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what is the purpose of putting a space in scanf like this

scanf(" %c",&ch) 

in place of

scanf("%c",&ch)?

Also what is input buffer in fflush(stdin)?

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Putting a space there will ignore any sort of whitespace before reading the character. –  SBI Jun 14 '13 at 14:50
    
stdin, inputstream of your program..... whatever you input through your console will be placed in that buffer –  pinkpanther Jun 14 '13 at 14:52
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fflush() is for flushing output buffers, so calling it on an input stream is meaningless (it's usually due to a misunderstanding that it will discard any input that is already buffered). –  Barmar Jun 14 '13 at 14:54
    
Um, this is explained right there in the documentation. No need to ask SO. –  Raymond Chen Jun 14 '13 at 15:00
    
@barmar, which even if it does is terrible. Think of a file redirected as input. You may think you are flushing the last entered line, but in reality you are ignoring the whole input that is provided by that redirection. flushing input is plain meaningless. If you don't want to read the input, just don't! –  Shahbaz Jun 14 '13 at 15:01
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5 Answers

Because the space before %c ignores all whitespace. *scanf family of functions ignore all whitespace before any % by default except for %c, %[ and %n. This is mentioned in C11 at:

7.21.6.2.8

Input white-space characters (as specified by the isspace function) are skipped, unless the specification includes a [, c, or n specifier.

To be complete, here's the part that says all whitespace will be ignored:

7.21.6.2.5

A directive composed of white-space character(s) is executed by reading input up to the first non-white-space character (which remains unread), or until no more characters can be read. The directive never fails.


Regarding your second question, fflush(stdin) causes undefined behavior and must not be used (emphasis mine):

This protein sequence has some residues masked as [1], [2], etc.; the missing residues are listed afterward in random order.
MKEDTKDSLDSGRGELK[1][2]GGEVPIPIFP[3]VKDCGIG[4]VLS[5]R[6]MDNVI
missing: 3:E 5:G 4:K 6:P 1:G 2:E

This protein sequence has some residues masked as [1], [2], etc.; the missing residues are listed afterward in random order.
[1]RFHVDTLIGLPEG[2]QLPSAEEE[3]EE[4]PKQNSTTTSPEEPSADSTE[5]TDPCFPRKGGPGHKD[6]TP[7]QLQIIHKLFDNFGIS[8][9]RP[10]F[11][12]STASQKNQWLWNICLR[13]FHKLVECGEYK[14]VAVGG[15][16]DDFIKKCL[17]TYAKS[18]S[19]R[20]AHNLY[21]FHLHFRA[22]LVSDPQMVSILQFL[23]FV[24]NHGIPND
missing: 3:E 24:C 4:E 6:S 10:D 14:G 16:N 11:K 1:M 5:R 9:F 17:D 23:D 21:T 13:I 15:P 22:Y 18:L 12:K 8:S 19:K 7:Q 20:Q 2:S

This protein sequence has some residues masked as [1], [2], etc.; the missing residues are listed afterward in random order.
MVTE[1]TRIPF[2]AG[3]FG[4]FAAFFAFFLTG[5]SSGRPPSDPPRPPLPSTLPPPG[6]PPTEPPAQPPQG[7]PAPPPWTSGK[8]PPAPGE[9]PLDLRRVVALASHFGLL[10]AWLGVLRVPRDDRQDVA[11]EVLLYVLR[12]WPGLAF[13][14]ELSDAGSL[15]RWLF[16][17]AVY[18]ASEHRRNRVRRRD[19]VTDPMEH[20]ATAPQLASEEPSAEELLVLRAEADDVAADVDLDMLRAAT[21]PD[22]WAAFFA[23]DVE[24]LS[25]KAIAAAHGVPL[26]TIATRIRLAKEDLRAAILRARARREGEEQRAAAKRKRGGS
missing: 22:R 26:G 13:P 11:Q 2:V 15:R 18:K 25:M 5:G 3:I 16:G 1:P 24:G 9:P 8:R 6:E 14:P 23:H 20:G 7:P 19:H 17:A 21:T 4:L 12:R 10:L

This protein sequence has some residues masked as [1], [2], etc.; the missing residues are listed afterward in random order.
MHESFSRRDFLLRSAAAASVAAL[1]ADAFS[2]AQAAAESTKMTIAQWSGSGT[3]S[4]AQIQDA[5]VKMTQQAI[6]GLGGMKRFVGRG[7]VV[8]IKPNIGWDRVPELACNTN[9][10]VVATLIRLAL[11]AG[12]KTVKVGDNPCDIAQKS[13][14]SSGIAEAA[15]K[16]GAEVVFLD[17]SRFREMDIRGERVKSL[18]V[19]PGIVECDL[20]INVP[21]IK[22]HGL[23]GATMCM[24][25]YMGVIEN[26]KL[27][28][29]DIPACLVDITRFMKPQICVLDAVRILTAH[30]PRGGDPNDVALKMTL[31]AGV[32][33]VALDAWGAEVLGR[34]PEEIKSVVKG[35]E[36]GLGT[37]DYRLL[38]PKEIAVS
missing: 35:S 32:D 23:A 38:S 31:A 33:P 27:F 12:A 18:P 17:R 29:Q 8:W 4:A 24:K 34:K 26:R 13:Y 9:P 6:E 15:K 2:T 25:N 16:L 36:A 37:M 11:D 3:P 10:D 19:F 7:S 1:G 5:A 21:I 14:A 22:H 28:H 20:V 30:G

7.21.5.2.2

If stream points to an output stream or an update stream in which the most recent operation was not input, the fflush function causes any unwritten data for that stream to be delivered to the host environment to be written to the file; otherwise, the behavior is undefined.

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Thanks everybody but even if I flush input stream,will it flush the whole input stream or just the white spaces or newline characters? Also When i would realize that i have to remove white spaces in an input stream of characters or i have to explicitly do that in every reading of characters? –  Rahul Kathuria Jun 14 '13 at 16:00
    
@RahulKathuria, you never flush input streams. If your OS formats your hard disk as a result, it's completely your fault. If it tries to be nice, it would simply throw away all your input, so you have nothing to read anymore. So, just don't flush input streams, ok? –  Shahbaz Jun 14 '13 at 19:11
    
Second, *scanf skips whitespace for you, so no choice there. The only place you get a choice would be with %c (I doubt you'd use %[). There, if you are interested in reading whitespace, put a space before it (" %c"). If you are not interested in whitespace, don't put a space before it ("%c"). It's as easy as that. The rest would be managed by scanf. –  Shahbaz Jun 14 '13 at 19:13